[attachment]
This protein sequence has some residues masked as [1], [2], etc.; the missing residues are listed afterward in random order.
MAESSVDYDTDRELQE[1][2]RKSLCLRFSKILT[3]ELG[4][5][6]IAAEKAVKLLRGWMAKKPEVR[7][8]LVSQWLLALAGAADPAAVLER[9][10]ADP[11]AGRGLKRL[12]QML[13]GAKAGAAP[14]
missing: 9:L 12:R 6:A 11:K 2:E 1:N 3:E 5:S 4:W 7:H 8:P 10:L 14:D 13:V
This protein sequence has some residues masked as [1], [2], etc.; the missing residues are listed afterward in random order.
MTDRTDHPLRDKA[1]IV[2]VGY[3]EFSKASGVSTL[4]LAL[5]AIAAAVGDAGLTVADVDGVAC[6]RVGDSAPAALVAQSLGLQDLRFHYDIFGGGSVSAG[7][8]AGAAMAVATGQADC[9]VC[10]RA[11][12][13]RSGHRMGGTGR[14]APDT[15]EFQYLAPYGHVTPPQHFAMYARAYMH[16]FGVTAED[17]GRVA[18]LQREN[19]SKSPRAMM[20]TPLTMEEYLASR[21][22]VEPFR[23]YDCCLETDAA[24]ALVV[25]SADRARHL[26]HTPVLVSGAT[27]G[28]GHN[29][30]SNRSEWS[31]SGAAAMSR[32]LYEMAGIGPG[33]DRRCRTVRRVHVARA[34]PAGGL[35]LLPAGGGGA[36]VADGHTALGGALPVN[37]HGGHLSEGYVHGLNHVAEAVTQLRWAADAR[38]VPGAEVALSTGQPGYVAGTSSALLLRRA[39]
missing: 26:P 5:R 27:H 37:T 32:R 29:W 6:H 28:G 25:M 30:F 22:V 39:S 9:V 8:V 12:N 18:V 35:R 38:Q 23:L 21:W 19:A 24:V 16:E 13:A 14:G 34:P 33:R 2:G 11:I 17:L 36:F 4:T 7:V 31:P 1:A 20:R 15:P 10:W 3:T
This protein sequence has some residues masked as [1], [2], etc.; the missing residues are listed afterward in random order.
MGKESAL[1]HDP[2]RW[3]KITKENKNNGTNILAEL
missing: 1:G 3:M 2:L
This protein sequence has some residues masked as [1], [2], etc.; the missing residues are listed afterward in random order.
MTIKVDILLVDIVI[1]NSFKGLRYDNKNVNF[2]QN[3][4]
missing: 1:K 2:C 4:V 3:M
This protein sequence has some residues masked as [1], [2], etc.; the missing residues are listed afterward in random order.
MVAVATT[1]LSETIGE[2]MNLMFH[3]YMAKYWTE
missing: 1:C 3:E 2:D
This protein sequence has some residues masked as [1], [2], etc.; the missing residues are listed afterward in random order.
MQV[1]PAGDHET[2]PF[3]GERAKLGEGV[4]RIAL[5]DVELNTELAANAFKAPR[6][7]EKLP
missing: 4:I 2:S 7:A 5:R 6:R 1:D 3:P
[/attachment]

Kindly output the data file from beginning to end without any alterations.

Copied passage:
This protein sequence has some residues masked as [1], [2], etc.; the missing residues are listed afterward in random order.
MAESSVDYDTDRELQE[1][2]RKSLCLRFSKILT[3]ELG[4][5][6]IAAEKAVKLLRGWMAKKPEVR[7][8]LVSQWLLALAGAADPAAVLER[9][10]ADP[11]AGRGLKRL[12]QML[13]GAKAGAAP[14]
missing: 9:L 12:R 6:A 11:K 2:E 1:N 3:E 5:S 4:W 7:H 8:P 10:L 14:D 13:V
This protein sequence has some residues masked as [1], [2], etc.; the missing residues are listed afterward in random order.
MTDRTDHPLRDKA[1]IV[2]VGY[3]EFSKASGVSTL[4]LAL[5]AIAAAVGDAGLTVADVDGVAC[6]RVGDSAPAALVAQSLGLQDLRFHYDIFGGGSVSAG[7][8]AGAAMAVATGQADC[9]VC[10]RA[11][12][13]RSGHRMGGTGR[14]APDT[15]EFQYLAPYGHVTPPQHFAMYARAYMH[16]FGVTAED[17]GRVA[18]LQREN[19]SKSPRAMM[20]TPLTMEEYLASR[21][22]VEPFR[23]YDCCLETDAA[24]ALVV[25]SADRARHL[26]HTPVLVSGAT[27]G[28]GHN[29][30]SNRSEWS[31]SGAAAMSR[32]LYEMAGIGPG[33]DRRCRTVRRVHVARA[34]PAGGL[35]LLPAGGGGA[36]VADGHTALGGALPVN[37]HGGHLSEGYVHGLNHVAEAVTQLRWAADAR[38]VPGAEVALSTGQPGYVAGTSSALLLRRA[39]
missing: 26:P 5:R 27:H 37:T 32:R 29:W 6:H 28:G 25:M 30:F 22:V 39:S 9:V 8:V 12:N 18:V 35:R 38:Q 23:L 21:W 19:A 24:V 16:E 13:A 14:G 34:P 33:R 2:G 11:I 17:L 36:F 4:T 7:V 31:P 1:A 20:R 15:P 10:W 3:T
This protein sequence has some residues masked as [1], [2], etc.; the missing residues are listed afterward in random order.
MGKESAL[1]HDP[2]RW[3]KITKENKNNGTNILAEL
missing: 1:G 3:M 2:L
This protein sequence has some residues masked as [1], [2], etc.; the missing residues are listed afterward in random order.
MTIKVDILLVDIVI[1]NSFKGLRYDNKNVNF[2]QN[3][4]
missing: 1:K 2:C 4:V 3:M
This protein sequence has some residues masked as [1], [2], etc.; the missing residues are listed afterward in random order.
MVAVATT[1]LSETIGE[2]MNLMFH[3]YMAKYWTE
missing: 1:C 3:E 2:D
This protein sequence has some residues masked as [1], [2], etc.; the missing residues are listed afterward in random order.
MQV[1]PAGDHET[2]PF[3]GERAKLGEGV[4]RIAL[5]DVELNTELAANAFKAPR[6][7]EKLP
missing: 4:I 2:S 7:A 5:R 6:R 1:D 3:P